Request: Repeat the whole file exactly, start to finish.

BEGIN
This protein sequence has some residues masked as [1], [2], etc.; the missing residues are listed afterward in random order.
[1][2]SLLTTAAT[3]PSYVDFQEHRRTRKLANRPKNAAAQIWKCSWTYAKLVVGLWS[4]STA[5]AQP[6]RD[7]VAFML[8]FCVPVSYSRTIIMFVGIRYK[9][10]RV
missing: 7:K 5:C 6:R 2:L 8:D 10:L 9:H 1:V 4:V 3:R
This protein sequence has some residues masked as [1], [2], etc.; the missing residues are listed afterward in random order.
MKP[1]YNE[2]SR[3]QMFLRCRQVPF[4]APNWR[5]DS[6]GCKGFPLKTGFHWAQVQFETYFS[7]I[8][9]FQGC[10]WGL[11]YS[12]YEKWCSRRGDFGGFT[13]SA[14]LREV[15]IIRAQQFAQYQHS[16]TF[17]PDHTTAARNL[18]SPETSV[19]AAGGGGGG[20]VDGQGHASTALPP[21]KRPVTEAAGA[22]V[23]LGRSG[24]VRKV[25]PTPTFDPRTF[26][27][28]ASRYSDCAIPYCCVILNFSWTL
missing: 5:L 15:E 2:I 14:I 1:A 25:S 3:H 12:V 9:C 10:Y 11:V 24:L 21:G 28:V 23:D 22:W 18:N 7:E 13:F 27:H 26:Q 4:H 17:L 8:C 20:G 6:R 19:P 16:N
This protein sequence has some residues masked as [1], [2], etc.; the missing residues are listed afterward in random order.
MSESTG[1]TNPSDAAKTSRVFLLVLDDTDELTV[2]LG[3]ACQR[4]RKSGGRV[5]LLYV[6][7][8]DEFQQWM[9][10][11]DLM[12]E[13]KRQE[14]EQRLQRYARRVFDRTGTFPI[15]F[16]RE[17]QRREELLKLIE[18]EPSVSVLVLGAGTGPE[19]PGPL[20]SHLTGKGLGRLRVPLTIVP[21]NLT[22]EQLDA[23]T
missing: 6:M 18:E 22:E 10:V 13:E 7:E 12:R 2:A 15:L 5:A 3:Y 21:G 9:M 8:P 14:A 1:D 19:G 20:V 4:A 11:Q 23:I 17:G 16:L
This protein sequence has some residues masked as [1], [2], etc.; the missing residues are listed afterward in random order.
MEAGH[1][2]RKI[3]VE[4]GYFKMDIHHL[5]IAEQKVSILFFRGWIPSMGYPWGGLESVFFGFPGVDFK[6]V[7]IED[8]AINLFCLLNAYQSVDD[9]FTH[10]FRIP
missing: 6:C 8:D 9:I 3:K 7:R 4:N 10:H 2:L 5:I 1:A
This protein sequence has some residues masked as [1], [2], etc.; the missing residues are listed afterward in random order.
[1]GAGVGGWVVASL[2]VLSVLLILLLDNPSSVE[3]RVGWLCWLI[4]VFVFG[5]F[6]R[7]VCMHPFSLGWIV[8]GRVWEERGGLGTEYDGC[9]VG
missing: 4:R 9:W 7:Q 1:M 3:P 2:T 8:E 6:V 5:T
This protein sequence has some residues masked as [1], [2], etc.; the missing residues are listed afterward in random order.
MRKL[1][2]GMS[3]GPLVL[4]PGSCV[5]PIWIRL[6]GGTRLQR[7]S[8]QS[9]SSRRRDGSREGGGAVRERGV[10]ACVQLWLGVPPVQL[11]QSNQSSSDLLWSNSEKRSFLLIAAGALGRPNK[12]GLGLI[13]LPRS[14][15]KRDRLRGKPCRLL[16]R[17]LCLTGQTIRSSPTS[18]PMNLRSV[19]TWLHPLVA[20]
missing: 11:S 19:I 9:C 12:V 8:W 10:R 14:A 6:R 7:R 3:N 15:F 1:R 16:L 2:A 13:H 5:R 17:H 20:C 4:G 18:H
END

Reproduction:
This protein sequence has some residues masked as [1], [2], etc.; the missing residues are listed afterward in random order.
[1][2]SLLTTAAT[3]PSYVDFQEHRRTRKLANRPKNAAAQIWKCSWTYAKLVVGLWS[4]STA[5]AQP[6]RD[7]VAFML[8]FCVPVSYSRTIIMFVGIRYK[9][10]RV
missing: 7:K 5:C 6:R 2:L 8:D 10:L 9:H 1:V 4:V 3:R
This protein sequence has some residues masked as [1], [2], etc.; the missing residues are listed afterward in random order.
MKP[1]YNE[2]SR[3]QMFLRCRQVPF[4]APNWR[5]DS[6]GCKGFPLKTGFHWAQVQFETYFS[7]I[8][9]FQGC[10]WGL[11]YS[12]YEKWCSRRGDFGGFT[13]SA[14]LREV[15]IIRAQQFAQYQHS[16]TF[17]PDHTTAARNL[18]SPETSV[19]AAGGGGGG[20]VDGQGHASTALPP[21]KRPVTEAAGA[22]V[23]LGRSG[24]VRKV[25]PTPTFDPRTF[26][27][28]ASRYSDCAIPYCCVILNFSWTL
missing: 5:L 15:E 2:I 14:I 1:A 25:S 3:H 12:V 9:C 10:Y 11:V 24:L 21:G 28:V 23:D 22:W 18:N 7:E 13:F 27:H 26:Q 4:H 17:L 8:C 20:G 6:R 19:P 16:N
This protein sequence has some residues masked as [1], [2], etc.; the missing residues are listed afterward in random order.
MSESTG[1]TNPSDAAKTSRVFLLVLDDTDELTV[2]LG[3]ACQR[4]RKSGGRV[5]LLYV[6][7][8]DEFQQWM[9][10][11]DLM[12]E[13]KRQE[14]EQRLQRYARRVFDRTGTFPI[15]F[16]RE[17]QRREELLKLIE[18]EPSVSVLVLGAGTGPE[19]PGPL[20]SHLTGKGLGRLRVPLTIVP[21]NLT[22]EQLDA[23]T
missing: 6:M 18:E 22:E 10:V 13:E 7:E 12:R 2:A 15:L 5:A 3:Y 21:G 9:M 8:P 14:A 1:D 19:G 20:V 4:A 11:Q 23:I 17:G 16:L
This protein sequence has some residues masked as [1], [2], etc.; the missing residues are listed afterward in random order.
MEAGH[1][2]RKI[3]VE[4]GYFKMDIHHL[5]IAEQKVSILFFRGWIPSMGYPWGGLESVFFGFPGVDFK[6]V[7]IED[8]AINLFCLLNAYQSVDD[9]FTH[10]FRIP
missing: 6:C 8:D 9:I 3:K 7:R 4:N 10:H 2:L 5:I 1:A
This protein sequence has some residues masked as [1], [2], etc.; the missing residues are listed afterward in random order.
[1]GAGVGGWVVASL[2]VLSVLLILLLDNPSSVE[3]RVGWLCWLI[4]VFVFG[5]F[6]R[7]VCMHPFSLGWIV[8]GRVWEERGGLGTEYDGC[9]VG
missing: 4:R 9:W 7:Q 1:M 3:P 2:T 8:E 6:V 5:T
This protein sequence has some residues masked as [1], [2], etc.; the missing residues are listed afterward in random order.
MRKL[1][2]GMS[3]GPLVL[4]PGSCV[5]PIWIRL[6]GGTRLQR[7]S[8]QS[9]SSRRRDGSREGGGAVRERGV[10]ACVQLWLGVPPVQL[11]QSNQSSSDLLWSNSEKRSFLLIAAGALGRPNK[12]GLGLI[13]LPRS[14][15]KRDRLRGKPCRLL[16]R[17]LCLTGQTIRSSPTS[18]PMNLRSV[19]TWLHPLVA[20]
missing: 11:S 19:I 9:C 12:V 8:W 10:R 14:A 6:R 7:R 3:N 15:F 1:R 16:L 2:A 13:H 5:R 17:H 20:C 4:G 18:H